• Crash Bandicoot: The Wrath of Cortex has four levels that Crash traverses in a device called an Atlasphere. The Atlasphere returns in the second Game Boy Advance installment, Crash Bandicoot 2: N-Tranced.
  • Donkey Kong Country: the Kongs can jump on top of rolling steel kegs and use it to plow through enemies. Kongs can also ride other Kongs in such a fashion in Donkey Kong Country 3: Dixie Kong's Double Trouble! (Dixie on Kiddy) and Donkey Kong Country Returns (Diddy on Donkey). In the latter, that means a big speed increase.
  • The rolling "elevators" from Taejin's Tower in Final Fantasy XIII. They get around by rolling, but they only roll two-dimensionally (up/down or forward/backwards).
  • Kingdom Hearts: Birth by Sleep: Ven can use yarnballs this way in The Castle of Dreams.
  • The Roll Call Link Attack in Kingdom Hearts 3D [Dream Drop Distance] has Sora ride on top of the participating Dream Eater in this fashion.
  • In Kirby Star Allies: Marx can run around on top of a Weaponized Ball that he can kick towards enemies. If he's infused with the wind power, he can run in midair with the ball.
  • In The Legend of Zelda: Skyward Sword, Link uses a stone ball in this fashion to traverse some lava in the second dungeon.
  • The "levitation" power in Psychonauts works in this fashion. Instead of actually levitating, Raz creates a solid thought bubble that he can ride, bounce on, or use as a parachute.
  • There are roller balls in Serious Sam II which you can get into.
  • Shows up as a level gimmick in Sonic the Hedgehog 4 and Sonic the Hedgehog (2006).
  • Super Mario Bros.:
    • Super Mario Bros. 3: This is the signature weapon of Lemmy Koopa, who moves by maneuvering a circus ball and throws others at Mario and Luigi. He retains this motif in all subsequent games except Super Mario World.
    • Super Mario Galaxy: in places such as the Rolling Gizmo Galaxy, and its sequel, Mario rolls on a sphere with a star in it.
    • Yoshi uses eggs as a means of attack and sometimes turns into an egg as a means of transportation.
    • Mario Party: In the minigame Bumper Balls, the players are on top of large basketball-like balls; the objective for each character is to push the other three into the water around the island they're situated on.
    • Mario Party 2: The minigame Bumper Balls returns from the first game, and now comes in three variations: An area set in a snowy summit, an area placed at the top of a pillar erected from a lava pit, and a round island similar to the minigame's version found in the first game.
    • Mario Party 3: The minigame Bounce 'n' Trounce takes place in a 3x3 platform suspended in a starry sky, and the players stand on it while riding bouncy balls as they try to push each other onto the pit. As time passes, some of the tiles of the platform begin falling down one by one. The last player standing wins, but if 30 seconds pass and more than one remains, the minigame ends in a draw.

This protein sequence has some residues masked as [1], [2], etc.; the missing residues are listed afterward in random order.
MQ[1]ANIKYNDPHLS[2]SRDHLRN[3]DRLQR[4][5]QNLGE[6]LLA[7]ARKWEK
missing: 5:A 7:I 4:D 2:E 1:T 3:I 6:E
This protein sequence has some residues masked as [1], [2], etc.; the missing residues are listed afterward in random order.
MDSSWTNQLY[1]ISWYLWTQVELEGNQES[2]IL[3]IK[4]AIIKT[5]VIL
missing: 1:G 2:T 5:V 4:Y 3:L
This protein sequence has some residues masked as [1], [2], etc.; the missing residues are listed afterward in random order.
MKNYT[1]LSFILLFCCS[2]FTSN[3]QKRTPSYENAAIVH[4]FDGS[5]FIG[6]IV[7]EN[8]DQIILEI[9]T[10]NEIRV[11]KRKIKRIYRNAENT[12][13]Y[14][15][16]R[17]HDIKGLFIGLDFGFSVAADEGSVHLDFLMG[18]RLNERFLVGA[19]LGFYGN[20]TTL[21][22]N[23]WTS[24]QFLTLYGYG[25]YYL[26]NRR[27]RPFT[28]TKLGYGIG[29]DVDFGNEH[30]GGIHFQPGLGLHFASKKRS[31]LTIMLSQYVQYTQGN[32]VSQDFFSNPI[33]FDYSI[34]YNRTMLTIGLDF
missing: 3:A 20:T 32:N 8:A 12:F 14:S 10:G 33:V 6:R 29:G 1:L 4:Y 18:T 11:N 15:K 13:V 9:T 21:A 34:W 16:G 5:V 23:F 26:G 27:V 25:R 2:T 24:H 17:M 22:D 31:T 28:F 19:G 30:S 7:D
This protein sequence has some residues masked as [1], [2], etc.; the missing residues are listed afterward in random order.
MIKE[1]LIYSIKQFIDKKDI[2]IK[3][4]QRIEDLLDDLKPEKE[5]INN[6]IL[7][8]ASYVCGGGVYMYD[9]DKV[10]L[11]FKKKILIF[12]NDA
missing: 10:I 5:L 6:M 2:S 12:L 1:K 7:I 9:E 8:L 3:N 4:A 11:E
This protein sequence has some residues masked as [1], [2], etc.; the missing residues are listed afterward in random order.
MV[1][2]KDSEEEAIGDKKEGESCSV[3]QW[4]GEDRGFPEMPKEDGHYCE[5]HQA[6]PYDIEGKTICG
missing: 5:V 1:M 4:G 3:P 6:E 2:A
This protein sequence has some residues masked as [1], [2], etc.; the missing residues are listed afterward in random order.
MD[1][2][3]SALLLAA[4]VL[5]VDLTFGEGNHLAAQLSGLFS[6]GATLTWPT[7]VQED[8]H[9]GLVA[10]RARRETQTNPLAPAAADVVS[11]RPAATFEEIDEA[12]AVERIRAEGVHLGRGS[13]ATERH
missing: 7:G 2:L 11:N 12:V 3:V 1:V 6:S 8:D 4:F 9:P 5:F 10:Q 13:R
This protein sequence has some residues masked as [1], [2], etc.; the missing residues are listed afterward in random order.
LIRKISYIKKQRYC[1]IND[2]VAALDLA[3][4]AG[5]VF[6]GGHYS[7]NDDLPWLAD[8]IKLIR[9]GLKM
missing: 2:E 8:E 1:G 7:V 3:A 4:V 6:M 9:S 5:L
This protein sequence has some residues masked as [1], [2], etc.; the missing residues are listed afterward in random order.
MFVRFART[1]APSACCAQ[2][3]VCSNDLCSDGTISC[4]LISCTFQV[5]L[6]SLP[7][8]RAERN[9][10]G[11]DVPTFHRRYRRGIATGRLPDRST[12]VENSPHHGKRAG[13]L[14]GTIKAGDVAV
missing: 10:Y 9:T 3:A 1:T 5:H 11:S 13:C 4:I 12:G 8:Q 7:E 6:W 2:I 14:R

• Mario Party 4:
      • In the minigame Hop or Pop, three characters have their bodies encased in rubber balls except their heads, while the fourth player is completely encased within a spiked plastic ball. The objective of the solo player is to roll into the other players to burst their balls, while these have to move by hopping to evade. The solo player wins if they manage to defeat all the other characters; but if at least one of the fleeing players manages to survive during 45 seconds, then the trio wins.
      • In the minigame Blame It On The Crane, one character is using a crane machine to attempt to grab all other three characters, who are encased on transparent balls and rolling with them. The solo character will succeed if they grab all of them, while the opposing trio will win if at least one of them manages to resist during 60 seconds.
    • Mario Party 5: The minigame Flatiator has one character ride a big circus ball to attempt to crush the other three characters, who are running on foot while avoiding both the solo player and the Monty Moles from the ground that try to make them trip. The solo player wins if they manage to crush all three rivals, while the trio wins if at least one of them survives after 45 seconds.
    • Mario Party 6: The DK minigame Pier Factor has all characters get inside barrels and begin rolling across color-coded piers, with white-colored detours that connect them. Along the way, they can get bananas (both single and bunches) that are later traded for coins (how many per banana is determined by a wheel prior to the minigame). If two players clash in a detour, they'll resume their original paths.
    • Mario Party 7: The trope-naming minigame appears in this game. Players are split into teams of two and have to cooperate in navigating a gigantic ball, via pushing it, through an obstacle course. Whichever team manages to take their ball to the goal first wins.
    • Mario Party 8: The minigame Balancing Act has two dueling characters maneuver a large circus ball while navigating through a perilous obstacle course in a circus tent; there are platforms that take them to higher spots, as well as Thwomps that have to be avoided to avoid getting crushed. Whoever reaches the end first wins.